Tuesday, June 12, 2012

Just Finished Reading

During my college years, I, like many undergraduate history students, read James McPherson's Pulitzer Prize winning Battle Cry of Freedom: The Civil War Era. In that excellent book McPherson set the scene for the coming of the conflict by driving home slavery's importance as the root issue of the conflict. In doing so he used as part of his evidence the filibuster expeditions that occurred in the late 1840s and through the 1850s that slavery's proponents attempted to extend the institution, not only to the western territories of the United States, but also to foreign countries such as Mexico, Cuba, and Nicaragua; with leading filibuster William Walker taking center stage in his narrative.

This expansion-fever phenomenon has since fascinated me, so I was pleased to locate and read Purdue University professor Robert E. May's book, Manifest Destiny's Underworld: Filibustering in Antebellum America. May takes an intimate look at these extralegal expansion expeditions that garnered much attention in period popular culture, significant popular support for their efforts and some political promotion.

Of course the term filibuster has a much different meaning to us today, but in the mid-nineteenth century it was a modification of French and Spanish words that were basically derivatives of a Dutch word for "freebooter." And, while the term 'filibuster" was coined with the rise of the expansion impulse, Americans' attempts to gain territory by private military conquests certainly predates the word by decades.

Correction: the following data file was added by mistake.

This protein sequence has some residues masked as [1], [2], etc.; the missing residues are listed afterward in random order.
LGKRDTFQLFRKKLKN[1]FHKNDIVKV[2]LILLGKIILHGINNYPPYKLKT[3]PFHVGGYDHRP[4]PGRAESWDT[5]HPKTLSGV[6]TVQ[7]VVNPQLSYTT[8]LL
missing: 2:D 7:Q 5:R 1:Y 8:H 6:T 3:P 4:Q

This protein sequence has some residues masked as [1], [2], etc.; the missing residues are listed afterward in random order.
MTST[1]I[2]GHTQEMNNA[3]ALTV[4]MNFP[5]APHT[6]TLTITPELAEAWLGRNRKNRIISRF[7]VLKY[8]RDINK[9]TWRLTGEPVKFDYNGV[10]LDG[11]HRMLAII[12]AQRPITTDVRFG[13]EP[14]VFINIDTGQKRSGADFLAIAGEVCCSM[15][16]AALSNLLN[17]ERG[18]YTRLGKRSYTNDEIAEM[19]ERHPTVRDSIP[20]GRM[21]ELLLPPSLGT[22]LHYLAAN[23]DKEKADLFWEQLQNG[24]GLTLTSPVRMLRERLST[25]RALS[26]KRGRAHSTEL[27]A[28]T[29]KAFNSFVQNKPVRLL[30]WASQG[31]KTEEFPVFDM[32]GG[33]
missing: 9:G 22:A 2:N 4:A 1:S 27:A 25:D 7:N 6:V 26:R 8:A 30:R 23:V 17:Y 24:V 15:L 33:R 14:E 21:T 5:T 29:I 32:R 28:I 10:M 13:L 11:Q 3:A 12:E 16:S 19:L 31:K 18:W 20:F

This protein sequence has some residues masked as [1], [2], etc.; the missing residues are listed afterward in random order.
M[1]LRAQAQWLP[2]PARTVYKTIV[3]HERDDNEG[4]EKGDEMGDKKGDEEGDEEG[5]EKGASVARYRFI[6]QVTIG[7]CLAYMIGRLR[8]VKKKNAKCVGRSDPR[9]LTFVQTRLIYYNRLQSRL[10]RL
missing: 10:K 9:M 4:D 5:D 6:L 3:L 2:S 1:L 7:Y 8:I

In Manifest Destiny's Underworld May looks at several of these private military expedition land-grabs and examines the motivations of the leader-organizers, their loyal followers and those who attempted to stop them, both foreign and domestic. Interestingly, May explains that not all of the filibuster supporters were from the South. The North too, especially in areas such as port cities such as New York City and Philadelphia had a fever for the potential of expanding America's principles and style of government to foreign countries. However, the majority of the targets were in the tropics and the best known leaders were native Southerners. Tennessean William Walker, Mississippian John A. Quitman and a host of followers from Southern states sought to establish American rule in places such as Nicaragua and Cuba.

None of the filibuster expeditions ultimately proved successful for long, but Walker did hold power as president of Nicaragua  for a time. May emphasizes that these private military efforts led to long-term strained relations in foreign relations with Latin American nations.  Many difficulties between the U.S. and a number of Central American and Caribbean nations dates back to this era of filibustering.

Of special interest to me was May's conclusion at end of the final chapter of the book. He states: "Filibustering, to be sure, hardly caused the Civil War. But during the late antebellum period, some Southerners became increasingly discouraged about slavery's future in the Union because of filibusters' constant setbacks; and on the eve of the war, northern memories of filibustering helped to stymie a compromise that might have averted the conflict. Had Americans never filibustered, the Union might have weathered the storm."

I highly recommend this fascinating study. One can hardly understand mid-nineteenth century American history without examining the filibuster expeditions. On a scale of 1 to 5, I give Manifest Destiny's Underworld a 4.5.

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